The morning after the party I wake with a slight hangover after drinking more wine than I’ve done since the advent of hashish into my life. David, however, has a very sore head. He’d been knocking back barley wine, his favourite tipple, which has a very strong alcoholic kick to it.

Reflecting on the beautifully staged seduction and the kind thought behind the instant party, I realise I am falling in love. But there’s a big “but,” because David has no money and no prospects of getting any well-paid gigs.

I am just about OK with supporting him for a while, but my financial situation is far from brilliant and I have two children to clothe, feed and entertain. My ex, Peter Finnigan, pays their school fees and takes them on holiday but the rest is up to me. As the days pass it becomes obvious that we cannot sustain our lifestyle for much longer. We need an income. Our upstairs neighbours, Barry and Christina, are barely getting by as well.

David falls silent one evening when we are in the upstairs flat and the next day announces: “I’ve been thinking...”

“Yes,” I reply. “I’ve noticed.”

“How about taking a stroll to see if we can find a pub where we can put on a folk club and bring in some cash?” he suggests. “We could do it with Barry and Christina and help them along as well.”

We set off around lunchtime when the pubs are open but not crowded. The first one we pass opposite Beckenham Junction Station is dismissed as too brash, too much of a commuter vibe. The next one round the corner in the High Street seems possible but does not have a function room.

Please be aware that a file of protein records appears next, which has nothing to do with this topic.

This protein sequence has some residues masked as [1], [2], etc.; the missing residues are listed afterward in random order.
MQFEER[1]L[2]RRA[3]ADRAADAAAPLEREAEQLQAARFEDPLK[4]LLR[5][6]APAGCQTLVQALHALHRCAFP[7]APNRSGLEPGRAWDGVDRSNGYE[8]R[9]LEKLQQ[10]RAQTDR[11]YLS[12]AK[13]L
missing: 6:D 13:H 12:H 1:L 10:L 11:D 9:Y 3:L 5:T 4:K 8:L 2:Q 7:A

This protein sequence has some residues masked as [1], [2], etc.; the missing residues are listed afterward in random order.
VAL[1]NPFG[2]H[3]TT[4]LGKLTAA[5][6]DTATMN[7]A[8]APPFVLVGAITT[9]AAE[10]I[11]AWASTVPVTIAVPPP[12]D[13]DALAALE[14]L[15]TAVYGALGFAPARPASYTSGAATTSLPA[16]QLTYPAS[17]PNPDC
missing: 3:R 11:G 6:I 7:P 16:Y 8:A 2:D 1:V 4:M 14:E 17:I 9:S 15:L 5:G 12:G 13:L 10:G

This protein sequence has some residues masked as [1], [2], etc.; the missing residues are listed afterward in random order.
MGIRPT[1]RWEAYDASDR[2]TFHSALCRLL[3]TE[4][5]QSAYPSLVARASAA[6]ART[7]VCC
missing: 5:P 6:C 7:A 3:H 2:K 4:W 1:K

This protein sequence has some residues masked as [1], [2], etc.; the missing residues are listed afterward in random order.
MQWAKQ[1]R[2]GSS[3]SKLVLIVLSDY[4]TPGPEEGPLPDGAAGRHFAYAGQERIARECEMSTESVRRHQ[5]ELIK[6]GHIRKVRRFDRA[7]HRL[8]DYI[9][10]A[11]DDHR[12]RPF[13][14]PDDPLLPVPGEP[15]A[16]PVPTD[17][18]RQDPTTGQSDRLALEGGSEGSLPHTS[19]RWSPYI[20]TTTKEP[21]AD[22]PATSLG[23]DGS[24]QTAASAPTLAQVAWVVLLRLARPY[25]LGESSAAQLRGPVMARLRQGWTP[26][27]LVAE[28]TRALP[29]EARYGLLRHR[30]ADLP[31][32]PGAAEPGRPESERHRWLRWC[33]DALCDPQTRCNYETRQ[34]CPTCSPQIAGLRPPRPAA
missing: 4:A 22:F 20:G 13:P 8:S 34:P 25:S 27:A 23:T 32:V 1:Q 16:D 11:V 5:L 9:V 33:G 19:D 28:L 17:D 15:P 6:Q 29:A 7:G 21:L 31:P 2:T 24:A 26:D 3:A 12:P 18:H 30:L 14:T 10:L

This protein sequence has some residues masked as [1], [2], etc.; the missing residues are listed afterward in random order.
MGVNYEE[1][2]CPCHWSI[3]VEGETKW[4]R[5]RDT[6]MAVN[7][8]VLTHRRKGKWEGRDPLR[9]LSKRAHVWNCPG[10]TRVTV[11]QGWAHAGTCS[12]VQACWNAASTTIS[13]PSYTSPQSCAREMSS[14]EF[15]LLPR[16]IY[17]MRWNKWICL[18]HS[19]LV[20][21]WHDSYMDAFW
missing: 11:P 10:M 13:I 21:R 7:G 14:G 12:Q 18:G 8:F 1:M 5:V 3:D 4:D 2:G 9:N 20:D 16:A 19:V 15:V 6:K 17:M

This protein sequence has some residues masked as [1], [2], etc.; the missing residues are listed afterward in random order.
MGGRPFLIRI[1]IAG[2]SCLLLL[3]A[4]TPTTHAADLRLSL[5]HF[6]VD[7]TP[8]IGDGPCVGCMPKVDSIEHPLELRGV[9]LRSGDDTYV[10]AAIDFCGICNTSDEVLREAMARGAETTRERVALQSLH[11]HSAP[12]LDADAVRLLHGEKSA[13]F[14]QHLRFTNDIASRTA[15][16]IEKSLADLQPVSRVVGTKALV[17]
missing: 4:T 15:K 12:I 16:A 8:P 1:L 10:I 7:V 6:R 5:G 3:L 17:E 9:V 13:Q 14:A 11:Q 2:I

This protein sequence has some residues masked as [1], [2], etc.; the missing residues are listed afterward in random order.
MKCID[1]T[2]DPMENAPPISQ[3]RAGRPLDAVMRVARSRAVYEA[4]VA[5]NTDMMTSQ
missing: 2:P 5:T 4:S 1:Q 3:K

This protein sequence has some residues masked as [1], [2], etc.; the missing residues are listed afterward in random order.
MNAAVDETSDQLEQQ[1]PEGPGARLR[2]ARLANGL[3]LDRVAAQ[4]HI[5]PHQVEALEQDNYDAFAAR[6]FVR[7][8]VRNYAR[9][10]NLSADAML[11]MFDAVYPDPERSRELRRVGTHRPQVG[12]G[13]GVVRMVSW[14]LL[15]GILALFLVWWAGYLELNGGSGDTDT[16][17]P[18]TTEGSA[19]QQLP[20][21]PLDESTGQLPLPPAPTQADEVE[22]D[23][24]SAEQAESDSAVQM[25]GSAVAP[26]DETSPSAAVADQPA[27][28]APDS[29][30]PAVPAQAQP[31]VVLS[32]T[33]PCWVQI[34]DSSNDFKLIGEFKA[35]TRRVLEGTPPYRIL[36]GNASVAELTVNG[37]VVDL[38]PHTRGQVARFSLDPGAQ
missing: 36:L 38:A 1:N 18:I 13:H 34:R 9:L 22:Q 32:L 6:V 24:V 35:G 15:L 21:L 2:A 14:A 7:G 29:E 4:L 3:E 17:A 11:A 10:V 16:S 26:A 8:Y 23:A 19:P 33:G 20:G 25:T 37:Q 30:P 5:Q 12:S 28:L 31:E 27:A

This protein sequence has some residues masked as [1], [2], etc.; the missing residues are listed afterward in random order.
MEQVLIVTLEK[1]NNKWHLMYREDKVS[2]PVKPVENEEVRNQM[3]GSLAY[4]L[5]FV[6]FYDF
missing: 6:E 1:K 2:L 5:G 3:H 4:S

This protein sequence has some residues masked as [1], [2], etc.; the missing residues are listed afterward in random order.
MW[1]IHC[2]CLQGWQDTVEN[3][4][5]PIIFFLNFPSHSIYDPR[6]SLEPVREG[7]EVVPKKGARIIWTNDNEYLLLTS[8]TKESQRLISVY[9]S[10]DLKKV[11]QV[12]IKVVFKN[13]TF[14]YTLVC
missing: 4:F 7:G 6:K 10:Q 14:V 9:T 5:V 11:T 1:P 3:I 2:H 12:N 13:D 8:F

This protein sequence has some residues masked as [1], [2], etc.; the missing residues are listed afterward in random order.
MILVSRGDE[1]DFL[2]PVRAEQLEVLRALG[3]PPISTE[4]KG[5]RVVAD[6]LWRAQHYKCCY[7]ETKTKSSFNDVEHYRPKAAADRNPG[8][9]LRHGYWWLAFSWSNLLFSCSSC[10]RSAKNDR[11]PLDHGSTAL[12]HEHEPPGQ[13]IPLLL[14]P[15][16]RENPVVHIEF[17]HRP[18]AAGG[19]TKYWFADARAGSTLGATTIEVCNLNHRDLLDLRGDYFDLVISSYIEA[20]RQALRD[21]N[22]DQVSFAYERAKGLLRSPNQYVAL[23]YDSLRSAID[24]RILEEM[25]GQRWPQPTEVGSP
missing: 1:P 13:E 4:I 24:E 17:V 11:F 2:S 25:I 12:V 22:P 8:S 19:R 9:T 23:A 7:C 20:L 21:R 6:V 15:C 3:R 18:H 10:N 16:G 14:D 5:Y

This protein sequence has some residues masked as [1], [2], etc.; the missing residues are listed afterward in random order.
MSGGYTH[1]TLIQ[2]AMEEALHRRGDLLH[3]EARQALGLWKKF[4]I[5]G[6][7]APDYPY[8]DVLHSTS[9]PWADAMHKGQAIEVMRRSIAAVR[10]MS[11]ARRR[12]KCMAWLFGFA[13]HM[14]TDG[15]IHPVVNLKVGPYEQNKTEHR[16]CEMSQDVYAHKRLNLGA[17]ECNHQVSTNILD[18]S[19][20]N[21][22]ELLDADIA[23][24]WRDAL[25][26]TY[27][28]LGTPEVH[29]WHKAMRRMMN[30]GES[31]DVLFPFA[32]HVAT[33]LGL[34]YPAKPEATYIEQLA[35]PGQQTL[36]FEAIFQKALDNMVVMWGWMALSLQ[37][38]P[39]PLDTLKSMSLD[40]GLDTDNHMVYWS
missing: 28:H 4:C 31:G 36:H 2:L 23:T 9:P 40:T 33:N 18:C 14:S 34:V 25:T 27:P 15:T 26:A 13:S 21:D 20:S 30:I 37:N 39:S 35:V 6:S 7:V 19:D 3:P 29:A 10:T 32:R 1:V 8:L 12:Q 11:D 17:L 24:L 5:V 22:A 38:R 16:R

Then we alight at The Three Tuns, a slightly seedy mock-Tudor building dead centre in the High Street. It’s gloomy and old fashioned – in other words, suitably funky. Inside we exchange “this could be it” looks, I order a half pint of cider and David his favourite tipple. We chat up John the landlord, whose personality can best be described as inscrutable (Beckenham remembers David Bowie, above).

He responds to our charm offensive in monosyllables but eventually, to our huge delight, agrees to let us have his back room on Sunday evenings.

The landlord must have a kind heart beneath his gruff exterior, because he tells us that at the start we do not have to pay for it.

 “I can make a profit on the drink sales,” he says.

We inspect the back room. It is dark and dingy and smells of stale beer and cigarettes.

“We’ll have to do something to make this cosy,” I mutter sotto voce.

“Any ideas?” David whispers, with the landlord loitering behind us.

“Sure thing,” I reply. “I know how to transform inhospitable dumps.”

David, however, has a very sore head. He’d been knocking back barley wine, his favourite tipple, which has a very strong alcoholic kick to it